A place at the table
A COUPLE OF YEARS AGO, I met with Seattle Pacific University’s faculty leadership as part of our strategic planning process. I wanted us to think about what was at the heart of SPU, so I asked them if they could imagine a metaphor that best captures who we are as a university.
My past experience revealed that we are good at defining who we are not. We are not a big state university where students can feel lost. We are not a fundamentalist, judgmental university. We are not a Christian university in name only. But we haven’t been as good at stating who we are.
In the cacophony of ideas that usually accompanies faculty conversations, the metaphor and image of a table resonated with the group. Not just any table, but one where Christ is hanging out and everyone is invited. Our statement of faith reflects this.
What is the good news that Christianity and SPU and you have to offer?
The metaphor we discussed was not a fence, defining who is in and who is out. It was a table where students, faculty, staff, and the larger Seattle community could be invited to sit down and engage with each other and God. A table is a place where people can form community and be nourished.
A Christian table offers fellowship and serves up the good news of the Gospel to a younger generation who increasingly thinks Christianity is a tasting menu of judgment and condemnation. In true Wesleyan spirit, SPU is at its best when it invites students to consider some of Jesus’ radical ideas that challenge the world: Every time you are tempted to judge the sliver in someone else’s eye, remember there is a beam in your own. You have a unique calling and place in the world that only you can fulfill. Love everyone, always!
We don’t need to sell Christianity to anyone. We need merely to invite students to the table to challenge ideas, to challenge one another, and to challenge themselves. At SPU, we can struggle and grow together with rigor and humility. We are going to ask whose voice is missing. Our classrooms and community will feel a lot like the disciples’ table with lots of discordant voices: Are you sure that person should be at the table? Are you sure those two should be sitting next to each other?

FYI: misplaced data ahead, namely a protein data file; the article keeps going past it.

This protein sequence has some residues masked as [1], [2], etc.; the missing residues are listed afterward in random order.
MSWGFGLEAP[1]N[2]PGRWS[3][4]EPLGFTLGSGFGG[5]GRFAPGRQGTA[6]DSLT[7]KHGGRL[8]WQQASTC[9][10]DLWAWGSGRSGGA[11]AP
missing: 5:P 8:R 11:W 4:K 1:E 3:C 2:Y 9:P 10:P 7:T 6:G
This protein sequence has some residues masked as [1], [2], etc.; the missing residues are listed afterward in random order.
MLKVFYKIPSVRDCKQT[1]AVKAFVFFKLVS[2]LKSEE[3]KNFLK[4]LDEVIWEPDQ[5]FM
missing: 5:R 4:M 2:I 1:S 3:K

This is a really hard place for any institution to occupy in the world today. But the world is hungry for it. Can we create a university in our divided society where students, faculty, staff, leadership, the board, and alumni invite all of the “right” and “wrong” people to come hang out at the table where Jesus presides? Can SPU alumni be known for their grace and hospitality to all? What is the good news that Christianity and SPU and you have to offer?
In the bakery just off campus, there is Maya Angelo’s quote on the wall: “In my experience, people won’t remember what you say; they won’t remember what you do; but they will remember how you made them feel.” At SPU and beyond, my prayer is that we are all able to create spaces at the table where people feel love, joy, peace, patience, kindness, goodness, faithfulness, gentleness, and self-control. Against such things there is no law.
Paul Yost is the chair and an associate professor of industrial-organizational psychology at SPU. He is also the director of IOP Applied Learning and Development. Yost’s research and work focuses on strategic talent management, leadership development, and change management.